|US20070174119||Jan 24, 2006||Jul 26, 2007||International Business Machines Corporation||Method, system, and program product for graphically representing a marketing optimization|
|US20090234684 *||Mar 24, 2006||Sep 17, 2009||Mark Peter Stoke||Risk Based Data Assessment|
|US20110016030 *||Jan 20, 2011||Grid Analytics Llc||System and method for aggregation and analysis of information|
|WO2001011522A2||Aug 5, 2000||Feb 15, 2001||Marketswitch Corp||Method for optimizing net present value of a cross-selling marketing campaign|
|1||"12 Technologies: i2 releases i2 five.two-the complete platform for dynamic value chain management; flexible, intuitive, powerful solutions designed to help companies gain efficiencies and drive revenue", M2 Presswire, Oct. 25, 2001.|
|2||"Advances in Mathematical Programming and Optimization in the SAS System" by Keamey, SAS Institute, SUGI Proceedings, 1999.|
|3||"An effective supplier development methodology for enhancing supply chain performance" by Lee et al, ICMIT, 2000.|
|4||"Evaluating Suppliers of Complex Systems: A multiple criteria approach" by Cook et al, The Journal of the Operational Research Society, Nov. 1992.|
|5||"Perfect and Open Ratings Form Alliance to Provide Critical Supplier Performance Ratings to Private Exchanges and Net Markets", Business Wire, Oct. 30, 2000.|
|6||"SAS/OR Optimization Procedures, with Applications to the Oil Industry" by Cohen et al, SAS Institute, SUGI Proceedings, 1994.|
|7||"Simulation Optimization Using Soft Computing" by Andres Medaglia, PhD dissertation for Operations Research Department at North Carolina State University, Jan. 24, 2001.|
|8||"Solver setting for optimal solutions" by Ananda Samudhram, New Straits Times, Nov. 22, 1999.|
|9||"Supplier Selection and Management system Considering Relationships in Supply Chain Management" by Lee et al, IEEE Transactions on Engineering Management, Aug. 2001.|
|10||"Supply chain design and analysis: models and methods" by Beamon, International Journal of Production Economics, 1998.|
|11||"Unica Releases Model 1 Enterprise Edition", Business Wire, Oct. 29, 1998, pp. 1-3, retrieved from Proquest Direct.|
|12||Balintfy et al, Binary and Chain Comparisons with an Experimental Linear Programming Food Price Index, The Review of Economics and Statistics, vol. 52, No. 3, Aug. 1970, pp. 324-330.|
|13||Baud, Nicolas et al., "Internal data, external data and consortium data for operational risk measurement: How to pool data properly?", Groupe de Recherche Operationnelle, Credit Lyonnais, France, pp. 1-18 (Jun. 1, 2002).|
|14||Data Mining News, Looking Past Automation, MarketSwitch Focuses on Optimization of Marketing Campaigns, Data Mining News, May 10, 1999.|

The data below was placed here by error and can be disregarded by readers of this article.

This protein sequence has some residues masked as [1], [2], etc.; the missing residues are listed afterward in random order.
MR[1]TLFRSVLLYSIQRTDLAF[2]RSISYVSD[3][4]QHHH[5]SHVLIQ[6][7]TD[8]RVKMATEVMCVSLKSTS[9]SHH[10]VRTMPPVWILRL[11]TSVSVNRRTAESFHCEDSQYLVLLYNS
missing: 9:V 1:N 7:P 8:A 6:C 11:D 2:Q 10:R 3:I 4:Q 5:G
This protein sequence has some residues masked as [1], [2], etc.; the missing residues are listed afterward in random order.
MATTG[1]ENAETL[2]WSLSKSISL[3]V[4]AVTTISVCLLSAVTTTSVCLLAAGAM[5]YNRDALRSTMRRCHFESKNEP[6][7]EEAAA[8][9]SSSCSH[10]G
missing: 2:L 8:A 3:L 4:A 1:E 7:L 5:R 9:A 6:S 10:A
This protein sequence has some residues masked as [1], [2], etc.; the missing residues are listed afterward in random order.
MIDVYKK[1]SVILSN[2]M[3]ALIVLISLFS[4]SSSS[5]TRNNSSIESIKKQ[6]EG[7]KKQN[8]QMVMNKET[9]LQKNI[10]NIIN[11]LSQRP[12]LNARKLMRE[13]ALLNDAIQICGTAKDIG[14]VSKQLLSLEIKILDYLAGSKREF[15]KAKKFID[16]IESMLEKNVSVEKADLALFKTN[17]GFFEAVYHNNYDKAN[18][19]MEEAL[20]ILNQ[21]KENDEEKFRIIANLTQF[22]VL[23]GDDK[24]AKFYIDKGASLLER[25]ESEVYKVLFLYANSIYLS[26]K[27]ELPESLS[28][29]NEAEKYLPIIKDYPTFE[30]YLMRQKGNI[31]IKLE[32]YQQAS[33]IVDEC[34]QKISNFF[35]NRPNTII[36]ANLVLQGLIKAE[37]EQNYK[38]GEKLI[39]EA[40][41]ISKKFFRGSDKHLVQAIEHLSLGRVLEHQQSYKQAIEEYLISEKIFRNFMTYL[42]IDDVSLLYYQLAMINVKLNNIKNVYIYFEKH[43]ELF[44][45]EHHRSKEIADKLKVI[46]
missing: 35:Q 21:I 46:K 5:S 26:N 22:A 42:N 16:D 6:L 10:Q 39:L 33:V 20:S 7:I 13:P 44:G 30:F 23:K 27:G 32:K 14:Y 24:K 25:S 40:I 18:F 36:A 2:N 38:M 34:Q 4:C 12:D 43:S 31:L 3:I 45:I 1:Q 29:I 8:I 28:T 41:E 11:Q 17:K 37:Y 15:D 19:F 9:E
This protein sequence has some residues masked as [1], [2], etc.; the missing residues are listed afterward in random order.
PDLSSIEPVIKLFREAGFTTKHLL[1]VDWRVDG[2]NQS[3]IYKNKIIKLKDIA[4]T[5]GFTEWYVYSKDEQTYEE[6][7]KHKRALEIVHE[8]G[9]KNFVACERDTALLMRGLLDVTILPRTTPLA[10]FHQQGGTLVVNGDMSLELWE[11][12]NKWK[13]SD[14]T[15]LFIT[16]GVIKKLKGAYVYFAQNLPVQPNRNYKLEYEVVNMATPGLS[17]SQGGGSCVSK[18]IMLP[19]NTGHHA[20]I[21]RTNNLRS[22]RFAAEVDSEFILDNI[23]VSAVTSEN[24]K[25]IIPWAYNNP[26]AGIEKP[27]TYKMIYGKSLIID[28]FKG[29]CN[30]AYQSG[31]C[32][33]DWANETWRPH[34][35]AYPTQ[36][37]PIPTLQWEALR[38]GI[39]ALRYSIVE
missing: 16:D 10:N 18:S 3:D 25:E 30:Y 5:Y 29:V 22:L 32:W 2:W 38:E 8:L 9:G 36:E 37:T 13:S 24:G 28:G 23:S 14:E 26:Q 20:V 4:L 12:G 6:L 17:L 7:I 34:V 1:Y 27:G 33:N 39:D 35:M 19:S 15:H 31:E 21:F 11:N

|15||De Prisco et al., "On Optimal Binary Search Trees", Information Processing Letters, vol. 45, pp. 249-253 (Apr. 1993).|
|16||Hollander, Geoffrey, "Modell deftly parses customer characteristics", InfoWorld, May 25, 1998, vol. 20, No. 21, pp. 1-4, retrieved from Dialog, file 148.|
|17||Horngren, Charles T. et al., "Cost Accounting a Managerial Emphasis", Tenth Edition, Chapter 14, pp. 497-534, 2000.|
|18||International Search Report, issued Jun. 22, 2004, for International Application PCT/US03/13394.|
|19||Johnson et al, Recent Developments and Future Directions in Mathematical Programming, IBM Systems Journal, vol. 31, No. 1, 1992, p. 79-93.|
|20||Manchanda et al, The "Shopping Basket"; A Model for Multi-Category Purchase Incidence Decisions, Marketing Science, vol. 18, No. 2, 1999, pp. 95-114.|
|21||Model1 by Group 1 Software, www.g1.com, Aug. 29, 1999, pp. 1-16, retrieved from Google.com and archive.org.|
|22||Na, H.S. et al., "Data Scaling for Operational Risk Modelling", ERIM Report Series Research in Management, 24 pp. (Dec. 2005).|
|23||Pedersen et al., "Multidimensional Database Technology", IEEE, Computer, vol. 34, Issue 12, pp. 40-46 (Dec. 2001).|
|24||Peemoller, Fred A., "Operational Risk Data Pooling", Frankfurt/Main, Deutsche Bank AG, 38 pp. (Feb. 7, 2002).|
|25||Porter-Kuchay, Multidimensional Marketing, Target Marketing, Jan. 2000.|
|26||*||Risk Mininizing approach to bit cutting limit determination, Li-Chung Chao, Received Jul. 20, 2006.|
|27||Rosen, Michele, "There's Gold in That There Data", Insurance & Technology, Dec. 1998, vol. 23, No. 12, pp. 1-6, retrieved from Dialog, file 16.|
|28||Saarenvirta, Data Mining to Improve Profitability, CMA Magazine, vol. 72, No. 2, Mar. 1998, pp. 8-12.|
|29||SAS Institute, Inc., www.sas.com, Jan. 29, 1998, pp. 1-28, retrieved from Google.com and archive.org.|
|30||Spiegelman, Optimizers Assist in Specialized marketing Efforts, Computer Reseller News, Nov. 22, 1999.|
|Citing Patent||Filing date||Publication date||Applicant||Title|
|US20130325678 *||May 30, 2012||Dec 5, 2013||International Business Machines Corporation||Risk profiling for service contracts|
|U.S. Classification||705/7.28, 707/600|
|Cooperative Classification||G06Q10/06, G06Q10/0635|
|European Classification||G06Q10/06, G06Q10/0635|
|Nov 6, 2007||AS||Assignment|
Owner name: SAS INSTITUTE INC., NORTH CAROLINA
Free format text: ASSIGNMENT OF ASSIGNORS INTEREST;ASSIGNORS:ERDMAN, DONALD JAMES;RIOUX, JACQUES;JACKSON, LAURA ELIZABETH;REEL/FRAME:020070/0148
Effective date: 20071105
|Apr 15, 2015||FPAY||Fee payment|
Year of fee payment: 4